Capital Tax?

For Example

If I tied up a property for $100,000 and then found an end-buyer willing to pay $120,000.
Now with doing a double closing, I make a $20,000 profit, my question is do I have to pay capital tax gain on the profit?

And if so is there any way around paying the tax?

Thanks in advance.

You pay income and employment taxes on the profit (45%). You can reduce the tax by maximizing deductions.

BLL is correct, let me add two points:

  1. The tax is at your bracket, not necessarily 30%; and

  2. Using an S-Corporation or Limited Partnership (or a C-Corporation in very special circumstances) can eliminate the @ 15% social security/self-employment tax. Also, you may not be in a 15% bracket for SS/SE tax purposes, particularly if you have a high wage, you may only be on the hook for 3%.

#2 applies only if you are taking a salary form the LLC/partnership.

I agree. You need to take a “reasonable” salary and it subject to SS/SE tax, so the object is to keep the salary as low as arguably possible and pass as much through as distributions, which are free of SS/SE tax.

Hello, i’m new to the board. Great discussion! Hopefully, my question is on topic (or related). Last year, i worked for a RE investment co., as an independent contractor; property locating (bird-dogging). To file taxes for this income as a sole proprietor, what business category should i use; Real estate, other? And how to describe the service and customer?
a) property locator for real estate investment company
b) consulting to real estate investment company
c) other idea?

Your comments and ideas would be greatly appreciated!

Doesn’t matter too much, as long is the income itself is correctly reported. I’d either do property, other or some misc. services category…probably the latter, as the IRS is auditing things involved with RE at a higher rate than was customary.

Depends on the amount you are paid. If you have W-2 income and the birddogging income is sporadic income, then I would report the income as miscellaneous income on my 1040 with no further explanation. As miscellaneous income you don’t get to take any business expense deductions.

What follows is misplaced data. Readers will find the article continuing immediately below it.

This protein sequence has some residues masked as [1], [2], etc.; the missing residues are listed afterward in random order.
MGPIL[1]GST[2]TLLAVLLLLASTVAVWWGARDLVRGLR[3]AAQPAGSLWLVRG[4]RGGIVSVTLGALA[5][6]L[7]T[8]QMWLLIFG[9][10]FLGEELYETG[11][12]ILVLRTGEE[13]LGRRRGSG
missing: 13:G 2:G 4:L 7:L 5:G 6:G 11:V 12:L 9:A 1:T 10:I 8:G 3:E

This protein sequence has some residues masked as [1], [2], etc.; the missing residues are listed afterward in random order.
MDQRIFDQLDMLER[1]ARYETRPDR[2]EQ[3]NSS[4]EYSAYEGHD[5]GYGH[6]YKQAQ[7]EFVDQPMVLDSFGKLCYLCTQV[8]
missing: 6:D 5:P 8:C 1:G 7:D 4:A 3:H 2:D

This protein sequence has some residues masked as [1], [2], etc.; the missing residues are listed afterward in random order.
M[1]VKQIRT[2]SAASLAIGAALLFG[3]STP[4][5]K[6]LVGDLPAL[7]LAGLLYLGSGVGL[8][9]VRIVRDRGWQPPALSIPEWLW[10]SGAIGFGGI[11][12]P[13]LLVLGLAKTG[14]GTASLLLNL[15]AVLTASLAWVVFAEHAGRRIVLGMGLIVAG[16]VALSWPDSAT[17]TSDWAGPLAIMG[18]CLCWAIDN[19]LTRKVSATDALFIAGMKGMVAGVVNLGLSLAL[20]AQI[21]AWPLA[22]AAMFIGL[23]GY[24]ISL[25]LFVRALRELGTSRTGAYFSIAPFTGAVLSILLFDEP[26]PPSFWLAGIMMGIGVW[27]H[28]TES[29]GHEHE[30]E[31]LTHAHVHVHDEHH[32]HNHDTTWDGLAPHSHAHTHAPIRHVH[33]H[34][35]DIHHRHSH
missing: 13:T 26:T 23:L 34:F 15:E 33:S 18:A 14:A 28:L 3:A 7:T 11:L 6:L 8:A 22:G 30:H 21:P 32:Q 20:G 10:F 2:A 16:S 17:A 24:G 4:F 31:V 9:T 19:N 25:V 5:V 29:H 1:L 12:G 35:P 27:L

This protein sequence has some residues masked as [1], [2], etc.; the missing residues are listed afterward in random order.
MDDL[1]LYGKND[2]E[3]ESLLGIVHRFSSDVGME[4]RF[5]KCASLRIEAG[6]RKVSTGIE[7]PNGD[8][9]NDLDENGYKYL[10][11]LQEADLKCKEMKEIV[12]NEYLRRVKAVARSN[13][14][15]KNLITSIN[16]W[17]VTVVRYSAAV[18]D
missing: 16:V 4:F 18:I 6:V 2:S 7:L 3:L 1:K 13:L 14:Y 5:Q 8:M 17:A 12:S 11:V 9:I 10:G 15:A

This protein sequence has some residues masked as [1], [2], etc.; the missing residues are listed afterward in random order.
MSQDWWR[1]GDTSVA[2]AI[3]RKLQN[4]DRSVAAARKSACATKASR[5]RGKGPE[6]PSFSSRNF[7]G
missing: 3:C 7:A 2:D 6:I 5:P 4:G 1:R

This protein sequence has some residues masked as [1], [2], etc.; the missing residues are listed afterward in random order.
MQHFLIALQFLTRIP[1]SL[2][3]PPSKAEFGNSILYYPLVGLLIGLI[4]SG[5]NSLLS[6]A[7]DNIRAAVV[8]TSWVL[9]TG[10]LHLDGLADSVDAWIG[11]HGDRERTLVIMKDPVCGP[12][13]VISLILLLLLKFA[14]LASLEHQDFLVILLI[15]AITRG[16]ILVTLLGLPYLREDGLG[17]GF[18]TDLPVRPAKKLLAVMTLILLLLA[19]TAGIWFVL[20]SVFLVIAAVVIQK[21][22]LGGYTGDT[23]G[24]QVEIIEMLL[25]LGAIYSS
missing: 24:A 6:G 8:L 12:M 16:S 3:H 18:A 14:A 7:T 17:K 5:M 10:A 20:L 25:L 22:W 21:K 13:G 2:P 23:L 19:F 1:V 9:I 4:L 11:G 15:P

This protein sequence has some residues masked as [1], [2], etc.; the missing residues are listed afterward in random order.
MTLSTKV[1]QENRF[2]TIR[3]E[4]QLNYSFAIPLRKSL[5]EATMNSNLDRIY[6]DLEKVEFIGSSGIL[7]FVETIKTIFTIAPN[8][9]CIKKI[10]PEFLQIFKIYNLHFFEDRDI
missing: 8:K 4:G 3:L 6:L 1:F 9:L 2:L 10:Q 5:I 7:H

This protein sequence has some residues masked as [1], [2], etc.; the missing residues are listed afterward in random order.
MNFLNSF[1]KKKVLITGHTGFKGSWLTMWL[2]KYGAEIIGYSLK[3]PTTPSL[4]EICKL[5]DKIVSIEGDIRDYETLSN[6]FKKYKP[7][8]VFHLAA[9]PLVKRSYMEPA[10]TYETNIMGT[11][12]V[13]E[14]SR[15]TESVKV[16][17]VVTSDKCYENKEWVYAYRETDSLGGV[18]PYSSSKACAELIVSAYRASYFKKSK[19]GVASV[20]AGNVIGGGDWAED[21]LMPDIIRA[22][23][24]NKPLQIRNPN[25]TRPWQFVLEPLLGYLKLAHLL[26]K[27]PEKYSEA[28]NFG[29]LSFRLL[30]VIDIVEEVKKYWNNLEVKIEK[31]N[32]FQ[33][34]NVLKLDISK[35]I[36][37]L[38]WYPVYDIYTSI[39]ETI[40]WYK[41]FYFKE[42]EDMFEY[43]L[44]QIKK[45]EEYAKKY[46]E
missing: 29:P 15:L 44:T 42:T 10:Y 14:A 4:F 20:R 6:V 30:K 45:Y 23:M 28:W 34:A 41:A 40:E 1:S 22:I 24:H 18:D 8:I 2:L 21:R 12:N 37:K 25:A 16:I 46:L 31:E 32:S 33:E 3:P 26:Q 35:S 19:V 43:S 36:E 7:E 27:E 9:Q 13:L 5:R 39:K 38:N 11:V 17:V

If you report it as income received to your “company” then you should probably report the income and your business expenses on Schedule C, but then you also have self-employment income taxes to deal with too.

Right or wrong, I handled it as miscellaneous income when I was a 1099 employee for two months back in 1991 when I was between jobs during a career change.

Thank you for the responses! I see your point with mics inc vs Sch C. Would be simplier, just starting off with only around 10k inc. But, with my husband’s W-2 inc., i had hope to show a loss from my expenses. It appears self-employment tax doesn’t appy to a loss.

Regarding ‘other or some mics service category’ would admin & support service or pro., scientific & technical serv do? They seem, only other Sch C categories that apply. Then i have to describe activity and service. Market research serv? Advertising? Business development?

This year i’ll have more income and hire a pro. Figuring out all these details; stressful…

then I would report the income as miscellaneous income on my 1040 with no further explanation.

last time I tried this with box 7 “non employee compensation” IRS flagged it. their computer expects to see box 7 income on Sch C.

The solution is to put the income on Sch C, include an “expense” of the same amount that says “to 1040 line 21” and then include the income on line 21.

This avoids SE, but gets the income on (and off) the Sch C where they expect to find it.